UK's thumbs-up to Tartan bonds

Scotland will be able to issue its own bonds even if it votes to stay part of the UK, says the government. Hollyrood isn't impressed.

by Emma Haslett
Last Updated: 19 Feb 2014

Further indication that the UK government is doing everything it can go persuade Scots to vote 'no' in September's independence referendum? This morning chief secretary to the Treasury Danny Alexander announced, with much pomp and circumstance, that Scotland will be able to issue its own bonds. Shame the Scots see it as an old policy...

Yep - as a Scottish government spokesperson irritably pointed out this morning, this is 'nothing new': under the Scotland Act 2012 (which confusingly doesn't come into force until 2015), Scotland can borrow up to £2.2bn through the UK's National Loans Fund and commercial banks. This announcement doesn't change the amount it can borrow - it just allows it to do it in a different way. 

Alright, so to the more pessimistic among us it's a little like giving a teenager a credit card. But actually in the US, municipal bonds are big business. Which is why states like California and cities like Detroit have, ahem, been able to go bust....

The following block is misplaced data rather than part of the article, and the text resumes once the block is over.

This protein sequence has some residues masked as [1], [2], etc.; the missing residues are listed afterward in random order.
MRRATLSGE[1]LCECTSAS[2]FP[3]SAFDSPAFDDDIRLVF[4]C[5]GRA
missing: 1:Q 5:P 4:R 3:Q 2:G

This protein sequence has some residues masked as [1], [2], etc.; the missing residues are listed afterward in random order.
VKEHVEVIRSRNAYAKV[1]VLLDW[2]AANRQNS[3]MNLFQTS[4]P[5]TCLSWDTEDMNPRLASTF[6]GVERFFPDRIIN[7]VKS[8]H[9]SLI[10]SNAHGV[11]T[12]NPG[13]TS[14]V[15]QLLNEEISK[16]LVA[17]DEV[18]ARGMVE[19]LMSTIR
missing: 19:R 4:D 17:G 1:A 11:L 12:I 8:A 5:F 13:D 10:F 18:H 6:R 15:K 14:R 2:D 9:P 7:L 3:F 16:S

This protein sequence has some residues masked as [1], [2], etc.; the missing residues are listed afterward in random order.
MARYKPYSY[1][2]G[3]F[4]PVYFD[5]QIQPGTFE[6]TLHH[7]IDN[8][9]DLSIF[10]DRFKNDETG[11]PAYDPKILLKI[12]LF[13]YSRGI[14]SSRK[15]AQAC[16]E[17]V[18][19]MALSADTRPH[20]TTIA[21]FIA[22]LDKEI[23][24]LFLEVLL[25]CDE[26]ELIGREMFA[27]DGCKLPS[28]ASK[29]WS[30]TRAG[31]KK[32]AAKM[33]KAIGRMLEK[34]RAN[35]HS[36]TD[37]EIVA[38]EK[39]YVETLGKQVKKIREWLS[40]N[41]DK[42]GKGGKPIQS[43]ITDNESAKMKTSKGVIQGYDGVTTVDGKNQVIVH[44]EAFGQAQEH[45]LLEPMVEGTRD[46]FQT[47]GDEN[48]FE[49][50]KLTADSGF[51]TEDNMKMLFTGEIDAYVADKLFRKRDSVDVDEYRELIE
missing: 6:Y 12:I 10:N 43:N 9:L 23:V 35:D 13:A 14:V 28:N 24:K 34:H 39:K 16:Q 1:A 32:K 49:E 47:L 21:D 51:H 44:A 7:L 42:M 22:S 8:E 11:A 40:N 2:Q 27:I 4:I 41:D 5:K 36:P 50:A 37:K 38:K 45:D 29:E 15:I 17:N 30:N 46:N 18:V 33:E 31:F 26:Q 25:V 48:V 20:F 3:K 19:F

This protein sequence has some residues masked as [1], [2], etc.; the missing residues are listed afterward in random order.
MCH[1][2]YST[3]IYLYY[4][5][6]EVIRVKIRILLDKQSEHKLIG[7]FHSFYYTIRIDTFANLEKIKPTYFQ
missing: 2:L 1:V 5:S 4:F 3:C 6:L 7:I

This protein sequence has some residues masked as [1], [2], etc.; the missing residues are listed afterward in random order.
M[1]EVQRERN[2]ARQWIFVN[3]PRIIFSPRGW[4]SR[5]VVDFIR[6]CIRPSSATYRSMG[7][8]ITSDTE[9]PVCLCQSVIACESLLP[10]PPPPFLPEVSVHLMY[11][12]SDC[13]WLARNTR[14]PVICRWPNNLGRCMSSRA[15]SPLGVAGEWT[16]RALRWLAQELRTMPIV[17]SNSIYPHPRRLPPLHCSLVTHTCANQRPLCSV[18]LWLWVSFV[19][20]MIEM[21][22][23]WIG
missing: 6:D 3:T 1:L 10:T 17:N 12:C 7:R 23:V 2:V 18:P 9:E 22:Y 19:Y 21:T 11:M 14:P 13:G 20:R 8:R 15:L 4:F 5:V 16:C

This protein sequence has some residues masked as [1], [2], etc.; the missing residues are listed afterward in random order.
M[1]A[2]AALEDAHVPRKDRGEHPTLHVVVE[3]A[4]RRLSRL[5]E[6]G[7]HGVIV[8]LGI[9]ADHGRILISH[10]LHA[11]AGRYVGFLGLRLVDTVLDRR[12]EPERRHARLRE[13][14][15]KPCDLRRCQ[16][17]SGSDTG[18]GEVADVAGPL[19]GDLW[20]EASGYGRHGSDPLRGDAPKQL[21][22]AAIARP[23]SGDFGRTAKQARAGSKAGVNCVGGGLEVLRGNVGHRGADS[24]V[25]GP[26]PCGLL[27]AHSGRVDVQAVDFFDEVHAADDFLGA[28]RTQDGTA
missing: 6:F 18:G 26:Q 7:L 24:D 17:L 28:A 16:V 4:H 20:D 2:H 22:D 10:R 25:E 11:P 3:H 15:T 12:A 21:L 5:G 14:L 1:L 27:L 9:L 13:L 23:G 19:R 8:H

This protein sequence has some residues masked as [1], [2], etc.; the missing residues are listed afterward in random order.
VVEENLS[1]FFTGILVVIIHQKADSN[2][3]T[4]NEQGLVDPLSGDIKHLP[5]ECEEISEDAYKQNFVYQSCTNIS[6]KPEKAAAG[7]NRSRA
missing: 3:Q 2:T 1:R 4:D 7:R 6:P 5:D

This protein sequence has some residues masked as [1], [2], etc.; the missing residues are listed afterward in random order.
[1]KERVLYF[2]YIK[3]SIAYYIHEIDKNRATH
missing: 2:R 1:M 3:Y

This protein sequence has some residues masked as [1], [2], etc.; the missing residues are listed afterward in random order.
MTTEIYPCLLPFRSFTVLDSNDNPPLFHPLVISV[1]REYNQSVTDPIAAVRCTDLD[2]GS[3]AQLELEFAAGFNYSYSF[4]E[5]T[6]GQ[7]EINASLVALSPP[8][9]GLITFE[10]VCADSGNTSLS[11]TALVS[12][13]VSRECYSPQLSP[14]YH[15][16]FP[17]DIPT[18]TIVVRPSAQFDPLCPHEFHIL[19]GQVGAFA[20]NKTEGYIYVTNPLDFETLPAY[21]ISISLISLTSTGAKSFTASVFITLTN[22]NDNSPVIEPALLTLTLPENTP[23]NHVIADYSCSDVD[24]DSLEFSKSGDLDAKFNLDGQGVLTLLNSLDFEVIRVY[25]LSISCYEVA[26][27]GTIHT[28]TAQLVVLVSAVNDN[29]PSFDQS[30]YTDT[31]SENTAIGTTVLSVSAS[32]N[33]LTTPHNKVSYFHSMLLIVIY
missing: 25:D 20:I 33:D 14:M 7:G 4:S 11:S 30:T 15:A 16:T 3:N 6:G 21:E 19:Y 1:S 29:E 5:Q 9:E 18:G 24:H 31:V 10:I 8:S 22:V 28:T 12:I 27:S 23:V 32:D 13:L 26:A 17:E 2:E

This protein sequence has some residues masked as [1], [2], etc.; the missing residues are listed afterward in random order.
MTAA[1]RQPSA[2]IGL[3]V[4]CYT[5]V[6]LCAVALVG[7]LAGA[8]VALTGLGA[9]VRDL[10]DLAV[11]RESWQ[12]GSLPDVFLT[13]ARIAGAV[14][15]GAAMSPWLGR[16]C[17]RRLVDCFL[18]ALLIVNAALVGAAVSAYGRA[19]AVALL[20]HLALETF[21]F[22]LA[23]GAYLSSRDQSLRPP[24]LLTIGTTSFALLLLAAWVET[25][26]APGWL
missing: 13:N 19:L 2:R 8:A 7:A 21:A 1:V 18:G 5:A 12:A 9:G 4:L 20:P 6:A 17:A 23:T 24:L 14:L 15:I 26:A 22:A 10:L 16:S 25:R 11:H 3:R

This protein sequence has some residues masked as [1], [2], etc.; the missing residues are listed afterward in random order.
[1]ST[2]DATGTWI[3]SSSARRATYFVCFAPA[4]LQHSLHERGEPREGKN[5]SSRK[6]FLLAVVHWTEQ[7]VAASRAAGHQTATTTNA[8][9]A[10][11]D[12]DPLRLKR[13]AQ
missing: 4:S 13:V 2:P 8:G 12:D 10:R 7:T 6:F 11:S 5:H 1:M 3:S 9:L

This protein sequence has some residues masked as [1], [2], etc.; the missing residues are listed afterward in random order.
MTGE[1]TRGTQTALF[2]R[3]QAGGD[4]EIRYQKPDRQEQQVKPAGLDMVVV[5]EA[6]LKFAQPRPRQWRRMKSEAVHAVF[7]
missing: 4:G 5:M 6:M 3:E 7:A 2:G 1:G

Nevertheless, ministers seemed tremendously proud of themselves. 

'This is a historic announcement, demonstrating once again how Scotland can grow and prosper within the UK,' beamed Alexander. George Osborne added: 'Alongside the considerable new tax and spending powers we have already given in the Scotland Act, it is further evidence of why being part of the UK gives Scotland the best of both worlds.'

The Scottish government, meanwhile, was less impressed: 'Instead of having the powers to borrow that were needed during the recession the UK government is instead responsible for 26% cuts in capital spending,' said a spokesman.

'This is simply too little too late. Without the full fiscal powers of independence the ability of any Scottish government to borrow to boost investment in infrastructure will continue to be constrained by arbitrary limits imposed from outside Scotland.' 

Not constrained enough for some analysts' tastes. There are concerns that unless the UK government is strict about this, when the chips are down it'll still end up putting its hand in its pocket. The government must adopt the same detached parenting style as its US counterpart, they say: if Scotland over-borrows, it must deal with the consequences. Think Gina Ford, rather than helicopter parenting... 

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